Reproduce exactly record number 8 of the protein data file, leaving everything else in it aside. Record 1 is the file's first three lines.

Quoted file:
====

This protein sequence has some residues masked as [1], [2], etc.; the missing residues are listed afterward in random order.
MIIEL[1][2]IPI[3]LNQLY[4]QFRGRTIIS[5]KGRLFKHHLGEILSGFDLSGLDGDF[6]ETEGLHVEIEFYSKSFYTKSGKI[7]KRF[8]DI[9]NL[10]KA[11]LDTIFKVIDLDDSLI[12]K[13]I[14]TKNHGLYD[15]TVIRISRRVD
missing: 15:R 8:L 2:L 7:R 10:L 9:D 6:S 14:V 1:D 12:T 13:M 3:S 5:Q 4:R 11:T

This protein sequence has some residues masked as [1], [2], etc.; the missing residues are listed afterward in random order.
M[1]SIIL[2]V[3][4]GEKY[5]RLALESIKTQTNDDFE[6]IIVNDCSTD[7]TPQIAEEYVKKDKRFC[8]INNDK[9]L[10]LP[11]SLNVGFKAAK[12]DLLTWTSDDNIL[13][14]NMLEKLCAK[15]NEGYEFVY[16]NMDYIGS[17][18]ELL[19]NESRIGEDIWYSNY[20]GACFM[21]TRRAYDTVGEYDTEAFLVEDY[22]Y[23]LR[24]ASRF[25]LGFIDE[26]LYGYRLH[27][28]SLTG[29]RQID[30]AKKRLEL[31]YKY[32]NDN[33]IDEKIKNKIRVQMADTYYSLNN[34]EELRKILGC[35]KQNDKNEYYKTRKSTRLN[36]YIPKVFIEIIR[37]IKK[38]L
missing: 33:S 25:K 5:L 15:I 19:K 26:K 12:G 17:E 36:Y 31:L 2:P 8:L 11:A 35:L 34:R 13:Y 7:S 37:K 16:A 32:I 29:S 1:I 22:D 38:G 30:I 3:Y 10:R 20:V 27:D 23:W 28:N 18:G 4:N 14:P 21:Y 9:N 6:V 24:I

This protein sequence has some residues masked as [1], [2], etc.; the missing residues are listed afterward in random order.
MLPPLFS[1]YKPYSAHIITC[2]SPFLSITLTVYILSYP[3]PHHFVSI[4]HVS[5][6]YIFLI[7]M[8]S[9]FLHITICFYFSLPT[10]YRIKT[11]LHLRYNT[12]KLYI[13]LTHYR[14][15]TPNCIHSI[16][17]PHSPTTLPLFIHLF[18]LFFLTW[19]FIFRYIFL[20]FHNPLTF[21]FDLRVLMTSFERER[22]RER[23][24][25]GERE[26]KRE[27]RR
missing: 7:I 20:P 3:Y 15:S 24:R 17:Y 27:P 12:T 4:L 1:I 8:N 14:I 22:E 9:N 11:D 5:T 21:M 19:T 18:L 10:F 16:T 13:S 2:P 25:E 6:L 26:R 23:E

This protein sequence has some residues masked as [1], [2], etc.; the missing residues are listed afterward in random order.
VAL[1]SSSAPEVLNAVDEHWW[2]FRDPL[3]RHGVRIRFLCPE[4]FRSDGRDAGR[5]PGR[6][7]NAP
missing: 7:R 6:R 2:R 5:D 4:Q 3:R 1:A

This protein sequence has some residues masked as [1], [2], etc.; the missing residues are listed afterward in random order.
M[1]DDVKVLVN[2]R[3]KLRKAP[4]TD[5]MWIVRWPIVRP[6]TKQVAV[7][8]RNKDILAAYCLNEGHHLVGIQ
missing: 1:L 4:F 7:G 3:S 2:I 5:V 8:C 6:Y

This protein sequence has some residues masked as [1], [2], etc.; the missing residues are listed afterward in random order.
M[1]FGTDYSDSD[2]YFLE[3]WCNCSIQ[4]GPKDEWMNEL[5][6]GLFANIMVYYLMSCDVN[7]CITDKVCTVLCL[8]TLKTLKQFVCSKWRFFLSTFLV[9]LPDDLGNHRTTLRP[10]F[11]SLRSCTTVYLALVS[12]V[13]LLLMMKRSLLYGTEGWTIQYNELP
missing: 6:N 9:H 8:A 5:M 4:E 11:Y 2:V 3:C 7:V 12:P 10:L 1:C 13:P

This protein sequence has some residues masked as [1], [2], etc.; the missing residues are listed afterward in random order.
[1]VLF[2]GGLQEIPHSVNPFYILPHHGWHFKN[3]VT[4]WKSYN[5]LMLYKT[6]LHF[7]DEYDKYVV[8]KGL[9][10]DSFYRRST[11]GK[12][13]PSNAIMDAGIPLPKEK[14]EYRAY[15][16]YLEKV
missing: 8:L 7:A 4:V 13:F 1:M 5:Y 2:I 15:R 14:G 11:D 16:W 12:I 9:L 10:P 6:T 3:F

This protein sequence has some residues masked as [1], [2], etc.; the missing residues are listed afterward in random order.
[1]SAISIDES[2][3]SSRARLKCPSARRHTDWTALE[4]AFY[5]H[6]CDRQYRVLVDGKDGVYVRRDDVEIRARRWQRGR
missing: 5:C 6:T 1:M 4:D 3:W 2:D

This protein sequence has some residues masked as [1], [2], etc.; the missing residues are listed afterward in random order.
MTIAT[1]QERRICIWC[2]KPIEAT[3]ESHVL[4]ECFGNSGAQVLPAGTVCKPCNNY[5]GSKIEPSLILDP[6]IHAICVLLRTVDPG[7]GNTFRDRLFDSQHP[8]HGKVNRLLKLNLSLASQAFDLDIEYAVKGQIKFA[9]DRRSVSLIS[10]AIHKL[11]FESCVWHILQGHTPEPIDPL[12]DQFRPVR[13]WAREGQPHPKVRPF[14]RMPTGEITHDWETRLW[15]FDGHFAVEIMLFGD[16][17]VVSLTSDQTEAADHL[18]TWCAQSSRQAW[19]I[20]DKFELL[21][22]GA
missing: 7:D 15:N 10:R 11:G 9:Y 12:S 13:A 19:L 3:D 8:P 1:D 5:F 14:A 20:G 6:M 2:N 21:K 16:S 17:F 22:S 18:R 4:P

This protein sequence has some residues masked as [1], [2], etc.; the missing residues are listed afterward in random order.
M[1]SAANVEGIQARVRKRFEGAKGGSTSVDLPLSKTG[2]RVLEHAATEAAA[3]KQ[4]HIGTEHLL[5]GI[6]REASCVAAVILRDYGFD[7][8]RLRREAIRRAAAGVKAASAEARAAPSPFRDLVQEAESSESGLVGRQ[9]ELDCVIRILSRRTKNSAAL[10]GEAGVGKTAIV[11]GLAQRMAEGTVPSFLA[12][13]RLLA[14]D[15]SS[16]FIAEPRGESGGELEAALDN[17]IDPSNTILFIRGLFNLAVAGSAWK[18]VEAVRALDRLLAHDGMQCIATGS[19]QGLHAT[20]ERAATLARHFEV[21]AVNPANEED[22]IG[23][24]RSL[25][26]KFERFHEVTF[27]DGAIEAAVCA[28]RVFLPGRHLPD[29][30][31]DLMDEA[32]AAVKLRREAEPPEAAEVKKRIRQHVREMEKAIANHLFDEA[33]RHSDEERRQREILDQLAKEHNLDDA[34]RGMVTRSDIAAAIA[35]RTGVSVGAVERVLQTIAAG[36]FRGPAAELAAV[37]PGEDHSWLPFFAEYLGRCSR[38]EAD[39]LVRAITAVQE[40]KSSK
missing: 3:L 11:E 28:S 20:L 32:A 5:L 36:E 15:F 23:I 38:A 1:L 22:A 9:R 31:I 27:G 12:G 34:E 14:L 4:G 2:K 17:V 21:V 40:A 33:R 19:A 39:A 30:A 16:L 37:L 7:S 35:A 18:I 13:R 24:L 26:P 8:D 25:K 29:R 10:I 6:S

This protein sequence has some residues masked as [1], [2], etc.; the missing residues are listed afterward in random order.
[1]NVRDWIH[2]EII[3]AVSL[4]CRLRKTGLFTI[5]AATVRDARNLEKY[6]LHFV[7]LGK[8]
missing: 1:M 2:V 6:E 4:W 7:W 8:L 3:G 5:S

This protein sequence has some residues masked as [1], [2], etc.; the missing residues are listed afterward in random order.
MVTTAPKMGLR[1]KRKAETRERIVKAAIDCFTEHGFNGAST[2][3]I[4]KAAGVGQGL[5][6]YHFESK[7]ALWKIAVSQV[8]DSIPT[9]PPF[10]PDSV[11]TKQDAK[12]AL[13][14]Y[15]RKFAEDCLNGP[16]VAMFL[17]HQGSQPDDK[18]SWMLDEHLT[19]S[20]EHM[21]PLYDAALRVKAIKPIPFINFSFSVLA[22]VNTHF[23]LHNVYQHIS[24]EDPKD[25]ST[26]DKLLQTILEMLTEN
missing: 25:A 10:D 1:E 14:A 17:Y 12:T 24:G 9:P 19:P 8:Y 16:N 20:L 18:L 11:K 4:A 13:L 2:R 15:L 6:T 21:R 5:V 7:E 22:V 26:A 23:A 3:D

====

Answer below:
This protein sequence has some residues masked as [1], [2], etc.; the missing residues are listed afterward in random order.
[1]SAISIDES[2][3]SSRARLKCPSARRHTDWTALE[4]AFY[5]H[6]CDRQYRVLVDGKDGVYVRRDDVEIRARRWQRGR
missing: 5:C 6:T 1:M 4:D 3:W 2:D